The bill also includes funding for another massive levee structure in Louisiana. The $1 billion Upper Barataria Basin project would stretch across 30 miles and seven parishes, bringing a new level of storm surge protection to the section of Louisiana known as “Cancer Alley.” Last year’s Hurricane Ida brought devastating flooding to many of these same areas, overtopping minor levees in towns like LaPlace, but the expanded levees should keep them safe from all but the largest storms. These levees have become all the more necessary as coastal erosion has erased much of Louisiana’s marshland, which previously acted as a natural barrier against flooding. 

Around $1 billion will head to the Florida Keys, where the Corps can use it to elevate almost 5,000 homes along the archipelago of islands, where sea levels have risen around four inches since the turn of the century. The agency considered devoting the money to home buyouts, but it ultimately decided the buyouts wouldn’t be cost-effective in the Keys. Elsewhere in the country, though, the Corps has sought to buy out hundreds of homes, even telling some localities that it wanted them to use eminent domain to force people out of vulnerable areas.

In addition, the bill authorizes the Army Corps of Engineers to play a larger role in tackling climate-change-related phenomena like drought and coastal erosion. The agency already spends a lot of money on jetties and seawalls to stall erosion in places like New York City’s Rockaway Beach, but legislators are now mandating that Corps projects “shall be formulated to increase the resilience of such shore[lines] and [river]banks from the damaging impacts of extreme weather events and other factors.”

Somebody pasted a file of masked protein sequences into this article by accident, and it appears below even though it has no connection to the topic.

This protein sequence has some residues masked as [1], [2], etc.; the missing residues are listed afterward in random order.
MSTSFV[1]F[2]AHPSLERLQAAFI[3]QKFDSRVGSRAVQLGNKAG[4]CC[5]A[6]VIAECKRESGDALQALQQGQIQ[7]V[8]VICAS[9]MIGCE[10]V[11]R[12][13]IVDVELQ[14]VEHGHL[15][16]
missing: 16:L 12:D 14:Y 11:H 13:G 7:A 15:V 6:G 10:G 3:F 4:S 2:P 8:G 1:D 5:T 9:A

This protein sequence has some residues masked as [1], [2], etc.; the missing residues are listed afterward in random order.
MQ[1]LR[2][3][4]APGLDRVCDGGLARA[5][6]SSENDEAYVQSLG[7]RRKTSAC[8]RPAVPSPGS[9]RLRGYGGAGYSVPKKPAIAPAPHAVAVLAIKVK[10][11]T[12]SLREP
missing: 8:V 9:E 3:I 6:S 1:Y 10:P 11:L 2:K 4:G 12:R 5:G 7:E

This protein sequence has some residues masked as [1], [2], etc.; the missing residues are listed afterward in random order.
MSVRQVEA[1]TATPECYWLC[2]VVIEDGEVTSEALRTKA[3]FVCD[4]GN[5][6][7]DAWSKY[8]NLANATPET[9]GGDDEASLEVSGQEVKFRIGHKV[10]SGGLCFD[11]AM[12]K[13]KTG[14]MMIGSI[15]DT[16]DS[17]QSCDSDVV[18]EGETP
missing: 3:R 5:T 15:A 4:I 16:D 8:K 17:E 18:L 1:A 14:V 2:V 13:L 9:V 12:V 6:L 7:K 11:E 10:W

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Rather than just dumping new sand on a beach that’s eroded, the Corps will have to consider how it could make that beach more resilient to future erosion, for instance by installing so-called living shorelines. The bill also allows the Corps to undertake drought response efforts in the West, a provision secured by Senator Mark Kelly of Arizona, whose state is experiencing an unprecedented drought that has been enhanced by climate change.

These new responsibilities fall outside the historical mandate of the Army Corps of Engineers, indicating that lawmakers want to turn the agency into a kind of Swiss army knife for climate adaptation. The notion of a civilian climate corps might be dead, but the non-civilian Corps is taking on a larger burden than ever when it comes to federal climate policy. Something similar is happening at the Federal Emergency Management Agency, where lawmakers allocated billions of dollars for climate resilience and buyouts.

Still, even the biggest projects in the new Water Resources Development Act are little more than Band-Aids in the context of the nation’s vulnerability to floods and fires, and the bill does nothing to reduce the carbon emissions that increase this vulnerability. Nevertheless, the bill shows that climate adaptation remains palatable even to Republican politicians who answer to conservative voters. These politicians may not want to subsidize clean energy or reduce fossil fuel usage, but they have every incentive to dole out money for large capital projects in their states, and to show their constituents they’re helping make them safer.